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This week the Supreme Court of Appeal (SCA) decided to uphold a previous decision of the Gauteng Division of the High Court in Pretoria. The appeal was about the lawfulness of the names, words, expressions, and marks depicted on the product container of Stork Butter Spread, a product of Siqalo Foods.
Clover SA initially lodged a civil lawsuit against Siqalo Foods in March 2021 over the fact that the latter had commenced promoting, marketing, distributing, and selling the product as a butter product, when it was in fact not such a product, but a modified butter product. This product was in direct competition with Clover SA’s modified butter product under its registered trademark Butro, which has been in use since July 1985.
Five findings of SCA
During its verdict the SCA found that Siqalo Foods’ product’s correct classification was that of a ‘modified butter’, rather than ‘butter’.
It also found that the label would likely convey or create a false or misleading impression as to the nature, class, or identity of the product. The SCA said in a press statement that it also tended to support the suggestion that the label was designed to mislead the public into thinking that the product was a pure butter product. One of the main reasons for this was the fact that the word ‘butter’ was the most prominent word on the food label. The product’s class designation of ‘modified butter’ was barely perceptible on the food packaging.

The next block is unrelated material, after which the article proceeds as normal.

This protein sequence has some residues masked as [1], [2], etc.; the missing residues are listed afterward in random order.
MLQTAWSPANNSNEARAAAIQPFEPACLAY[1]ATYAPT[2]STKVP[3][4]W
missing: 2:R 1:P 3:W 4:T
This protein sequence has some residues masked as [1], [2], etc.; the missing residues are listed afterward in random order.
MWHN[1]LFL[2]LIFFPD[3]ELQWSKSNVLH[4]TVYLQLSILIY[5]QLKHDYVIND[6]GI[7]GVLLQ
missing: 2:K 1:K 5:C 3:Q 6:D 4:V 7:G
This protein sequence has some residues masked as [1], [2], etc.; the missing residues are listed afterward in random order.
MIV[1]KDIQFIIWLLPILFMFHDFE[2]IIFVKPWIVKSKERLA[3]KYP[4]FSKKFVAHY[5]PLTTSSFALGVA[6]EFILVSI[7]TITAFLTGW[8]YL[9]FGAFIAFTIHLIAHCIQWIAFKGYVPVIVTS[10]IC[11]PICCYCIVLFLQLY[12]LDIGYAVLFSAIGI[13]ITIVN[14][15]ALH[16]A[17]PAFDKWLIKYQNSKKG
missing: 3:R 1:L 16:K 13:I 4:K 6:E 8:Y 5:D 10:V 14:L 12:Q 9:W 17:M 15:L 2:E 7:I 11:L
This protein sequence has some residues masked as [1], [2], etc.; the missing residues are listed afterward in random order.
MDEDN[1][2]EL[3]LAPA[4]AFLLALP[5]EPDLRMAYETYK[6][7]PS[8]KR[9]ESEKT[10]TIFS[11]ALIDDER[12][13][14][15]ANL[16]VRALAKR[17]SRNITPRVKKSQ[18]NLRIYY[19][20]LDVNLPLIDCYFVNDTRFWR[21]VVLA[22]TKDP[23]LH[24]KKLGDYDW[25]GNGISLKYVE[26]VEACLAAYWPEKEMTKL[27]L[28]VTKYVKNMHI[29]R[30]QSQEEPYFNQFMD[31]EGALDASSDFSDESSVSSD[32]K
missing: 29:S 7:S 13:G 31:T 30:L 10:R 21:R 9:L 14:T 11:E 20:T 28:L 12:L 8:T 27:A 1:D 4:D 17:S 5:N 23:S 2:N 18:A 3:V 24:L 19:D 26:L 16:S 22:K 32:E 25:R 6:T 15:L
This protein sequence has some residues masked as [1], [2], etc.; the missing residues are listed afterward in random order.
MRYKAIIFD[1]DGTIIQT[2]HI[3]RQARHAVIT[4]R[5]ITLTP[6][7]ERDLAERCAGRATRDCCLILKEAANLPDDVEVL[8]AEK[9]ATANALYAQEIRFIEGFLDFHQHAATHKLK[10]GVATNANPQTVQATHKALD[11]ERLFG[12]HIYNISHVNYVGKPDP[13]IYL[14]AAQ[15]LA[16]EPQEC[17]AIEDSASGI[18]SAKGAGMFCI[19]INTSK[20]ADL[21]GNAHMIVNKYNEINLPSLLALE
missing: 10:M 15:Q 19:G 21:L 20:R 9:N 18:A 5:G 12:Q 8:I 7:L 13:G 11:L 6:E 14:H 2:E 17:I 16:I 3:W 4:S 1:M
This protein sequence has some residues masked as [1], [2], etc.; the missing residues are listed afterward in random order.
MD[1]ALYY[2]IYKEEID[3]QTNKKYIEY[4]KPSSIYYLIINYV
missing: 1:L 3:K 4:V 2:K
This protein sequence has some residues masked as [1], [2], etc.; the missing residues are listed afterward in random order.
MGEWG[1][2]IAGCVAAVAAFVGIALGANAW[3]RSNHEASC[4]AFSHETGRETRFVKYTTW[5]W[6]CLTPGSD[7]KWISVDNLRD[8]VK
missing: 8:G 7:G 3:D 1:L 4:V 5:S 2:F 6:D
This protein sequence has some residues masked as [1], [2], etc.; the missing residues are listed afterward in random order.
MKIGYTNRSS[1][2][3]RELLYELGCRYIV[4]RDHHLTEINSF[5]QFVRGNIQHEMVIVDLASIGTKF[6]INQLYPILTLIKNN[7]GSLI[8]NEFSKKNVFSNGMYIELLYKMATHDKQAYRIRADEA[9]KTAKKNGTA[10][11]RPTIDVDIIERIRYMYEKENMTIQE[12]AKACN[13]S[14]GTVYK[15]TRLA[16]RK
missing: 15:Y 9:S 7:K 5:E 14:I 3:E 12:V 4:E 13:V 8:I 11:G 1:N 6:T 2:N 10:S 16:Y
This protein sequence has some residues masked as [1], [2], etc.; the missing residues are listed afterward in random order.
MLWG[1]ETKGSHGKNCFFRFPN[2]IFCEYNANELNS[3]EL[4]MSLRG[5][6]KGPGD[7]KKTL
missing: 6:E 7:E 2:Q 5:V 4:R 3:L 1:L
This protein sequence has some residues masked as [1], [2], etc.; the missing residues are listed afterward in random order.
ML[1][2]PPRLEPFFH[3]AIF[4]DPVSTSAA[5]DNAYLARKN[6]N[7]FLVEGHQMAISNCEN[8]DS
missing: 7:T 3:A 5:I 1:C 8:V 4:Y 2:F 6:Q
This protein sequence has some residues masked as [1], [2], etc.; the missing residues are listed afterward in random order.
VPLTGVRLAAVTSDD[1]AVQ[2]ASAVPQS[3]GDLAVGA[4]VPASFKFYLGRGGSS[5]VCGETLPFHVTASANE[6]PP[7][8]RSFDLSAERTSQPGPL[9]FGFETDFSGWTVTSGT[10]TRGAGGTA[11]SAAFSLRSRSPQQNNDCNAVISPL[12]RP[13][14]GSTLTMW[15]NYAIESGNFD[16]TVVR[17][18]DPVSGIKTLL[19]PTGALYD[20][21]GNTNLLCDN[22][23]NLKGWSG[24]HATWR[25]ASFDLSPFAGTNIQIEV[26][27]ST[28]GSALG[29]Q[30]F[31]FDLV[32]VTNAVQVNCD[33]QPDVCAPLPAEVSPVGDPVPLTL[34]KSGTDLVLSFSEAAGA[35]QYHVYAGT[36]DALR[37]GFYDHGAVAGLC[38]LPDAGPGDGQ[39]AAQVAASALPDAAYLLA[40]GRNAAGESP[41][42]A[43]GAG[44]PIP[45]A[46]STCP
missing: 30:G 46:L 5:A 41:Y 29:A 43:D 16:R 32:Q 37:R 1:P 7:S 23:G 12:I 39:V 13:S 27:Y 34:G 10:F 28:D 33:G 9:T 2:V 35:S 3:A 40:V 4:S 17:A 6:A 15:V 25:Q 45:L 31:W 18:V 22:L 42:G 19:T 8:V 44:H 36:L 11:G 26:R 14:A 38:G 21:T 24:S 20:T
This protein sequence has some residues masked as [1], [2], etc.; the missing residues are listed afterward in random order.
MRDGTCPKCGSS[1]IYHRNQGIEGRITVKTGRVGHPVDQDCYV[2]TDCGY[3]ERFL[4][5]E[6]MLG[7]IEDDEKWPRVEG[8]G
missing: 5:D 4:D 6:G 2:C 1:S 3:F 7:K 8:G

The SCA said “the conclusion that was that the label was likely to convey or create a false or misleading impression as to the nature or class of the appellant’s product was inescapable – the peculiar get-up of the label would self-evidently (or at least be likely to) deceive or confuse the notional consumer into believing that the product was a butter product.”
The SCA also found that it wasn’t possible for Clover SA to take the matter to the minister of DALRRD. “Moreover, the Act and the Regulations appeared to make no provision for any such further approach,” the SCA found. “In any event, Section 3 of the Act fell far short of affording the respondent the remedy sought in the application, namely, to interdict and restrain the appellant’s continuing unlawful conduct.”
“This is the first legal case of its kind in South Africa, because one would presume that you could lodge a case at the Department of Agriculture, Land Reform and Rural Development (DALRRD) when you have a problem with the labelling of a product,” said Janusz Luterek, an attorney of Hahn and Hahn Attorneys and representative of Clover SA in the case.
Food labelling falls under the Agricultural Product Standards Act, 1990 (Act 119 of 1990), which – along with its relevant regulations – is governed by DALRRD. “However, the Act does not allow for third party complaints.”
In the case of the Siqalo product, it was labelled as ‘butter’, but the product is in fact only 38% butter. “For Clover this was a problem, because it was competing with their (butter) products, while it wasn’t in fact butter.”
Usually, in such an instance a complaint would be launched with DALRRD, but nothing would then happen, Luterek said.
To circumvent such a situation, Clover SA’s legal team decided to launch a civil ‘unlawful competition’-case against Siqalo in which they argued that a product, which is not butter was competing against butter.
“The other side argued that we should’ve gone to the department first, but the SCA disagreed, because the Act did not specify a procedure for lodging an official complaint it was possible to take the matter directly to court.”
Luterek said this case could now serve as a basis for other similar foodstuff cases going forward. – Susan Marais, Plaas Media